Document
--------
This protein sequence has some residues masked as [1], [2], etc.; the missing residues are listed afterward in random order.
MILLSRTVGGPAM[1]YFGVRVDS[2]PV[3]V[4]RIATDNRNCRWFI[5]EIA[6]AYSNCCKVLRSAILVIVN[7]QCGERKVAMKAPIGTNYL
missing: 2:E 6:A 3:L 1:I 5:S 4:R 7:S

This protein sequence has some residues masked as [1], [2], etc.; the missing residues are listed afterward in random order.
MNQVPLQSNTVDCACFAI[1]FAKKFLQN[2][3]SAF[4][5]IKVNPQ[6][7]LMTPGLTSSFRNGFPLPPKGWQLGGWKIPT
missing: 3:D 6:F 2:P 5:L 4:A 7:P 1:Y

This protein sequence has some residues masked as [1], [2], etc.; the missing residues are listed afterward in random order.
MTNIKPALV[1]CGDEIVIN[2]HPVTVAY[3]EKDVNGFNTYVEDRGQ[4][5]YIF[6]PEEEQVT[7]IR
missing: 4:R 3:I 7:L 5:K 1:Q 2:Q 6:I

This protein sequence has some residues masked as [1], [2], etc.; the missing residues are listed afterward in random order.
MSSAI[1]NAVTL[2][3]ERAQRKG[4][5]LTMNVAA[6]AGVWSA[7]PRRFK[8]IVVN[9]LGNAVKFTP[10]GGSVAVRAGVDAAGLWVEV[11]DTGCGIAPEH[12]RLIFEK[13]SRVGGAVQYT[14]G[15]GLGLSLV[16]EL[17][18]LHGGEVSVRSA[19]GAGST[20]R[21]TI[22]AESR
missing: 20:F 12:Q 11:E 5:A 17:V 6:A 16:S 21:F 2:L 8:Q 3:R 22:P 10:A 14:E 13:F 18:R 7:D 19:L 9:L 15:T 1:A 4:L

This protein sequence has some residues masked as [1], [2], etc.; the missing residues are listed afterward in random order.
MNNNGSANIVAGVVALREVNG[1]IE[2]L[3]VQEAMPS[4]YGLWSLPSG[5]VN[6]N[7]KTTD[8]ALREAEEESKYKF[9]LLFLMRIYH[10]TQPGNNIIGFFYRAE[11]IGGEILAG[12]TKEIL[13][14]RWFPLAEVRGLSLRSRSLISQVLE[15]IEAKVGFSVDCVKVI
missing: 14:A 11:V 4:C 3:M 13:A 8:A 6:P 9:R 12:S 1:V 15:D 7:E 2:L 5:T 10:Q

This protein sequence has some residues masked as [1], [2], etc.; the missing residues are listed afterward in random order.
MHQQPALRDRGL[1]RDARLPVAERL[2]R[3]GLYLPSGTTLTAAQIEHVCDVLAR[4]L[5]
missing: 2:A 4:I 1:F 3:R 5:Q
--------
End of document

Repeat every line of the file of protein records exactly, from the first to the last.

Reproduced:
This protein sequence has some residues masked as [1], [2], etc.; the missing residues are listed afterward in random order.
MILLSRTVGGPAM[1]YFGVRVDS[2]PV[3]V[4]RIATDNRNCRWFI[5]EIA[6]AYSNCCKVLRSAILVIVN[7]QCGERKVAMKAPIGTNYL
missing: 2:E 6:A 3:L 1:I 5:S 4:R 7:S

This protein sequence has some residues masked as [1], [2], etc.; the missing residues are listed afterward in random order.
MNQVPLQSNTVDCACFAI[1]FAKKFLQN[2][3]SAF[4][5]IKVNPQ[6][7]LMTPGLTSSFRNGFPLPPKGWQLGGWKIPT
missing: 3:D 6:F 2:P 5:L 4:A 7:P 1:Y

This protein sequence has some residues masked as [1], [2], etc.; the missing residues are listed afterward in random order.
MTNIKPALV[1]CGDEIVIN[2]HPVTVAY[3]EKDVNGFNTYVEDRGQ[4][5]YIF[6]PEEEQVT[7]IR
missing: 4:R 3:I 7:L 5:K 1:Q 2:Q 6:I

This protein sequence has some residues masked as [1], [2], etc.; the missing residues are listed afterward in random order.
MSSAI[1]NAVTL[2][3]ERAQRKG[4][5]LTMNVAA[6]AGVWSA[7]PRRFK[8]IVVN[9]LGNAVKFTP[10]GGSVAVRAGVDAAGLWVEV[11]DTGCGIAPEH[12]RLIFEK[13]SRVGGAVQYT[14]G[15]GLGLSLV[16]EL[17][18]LHGGEVSVRSA[19]GAGST[20]R[21]TI[22]AESR
missing: 20:F 12:Q 11:E 5:A 17:V 6:A 16:S 21:F 2:L 8:Q 3:R 22:P 10:A 14:E 13:F 18:R 7:D 19:L 9:L 15:T 1:A 4:L

This protein sequence has some residues masked as [1], [2], etc.; the missing residues are listed afterward in random order.
MNNNGSANIVAGVVALREVNG[1]IE[2]L[3]VQEAMPS[4]YGLWSLPSG[5]VN[6]N[7]KTTD[8]ALREAEEESKYKF[9]LLFLMRIYH[10]TQPGNNIIGFFYRAE[11]IGGEILAG[12]TKEIL[13][14]RWFPLAEVRGLSLRSRSLISQVLE[15]IEAKVGFSVDCVKVI
missing: 14:A 11:V 4:C 3:M 13:A 8:A 6:P 9:R 12:S 1:V 15:D 7:E 2:L 5:T 10:Q

This protein sequence has some residues masked as [1], [2], etc.; the missing residues are listed afterward in random order.
MHQQPALRDRGL[1]RDARLPVAERL[2]R[3]GLYLPSGTTLTAAQIEHVCDVLAR[4]L[5]
missing: 2:A 4:I 1:F 3:R 5:Q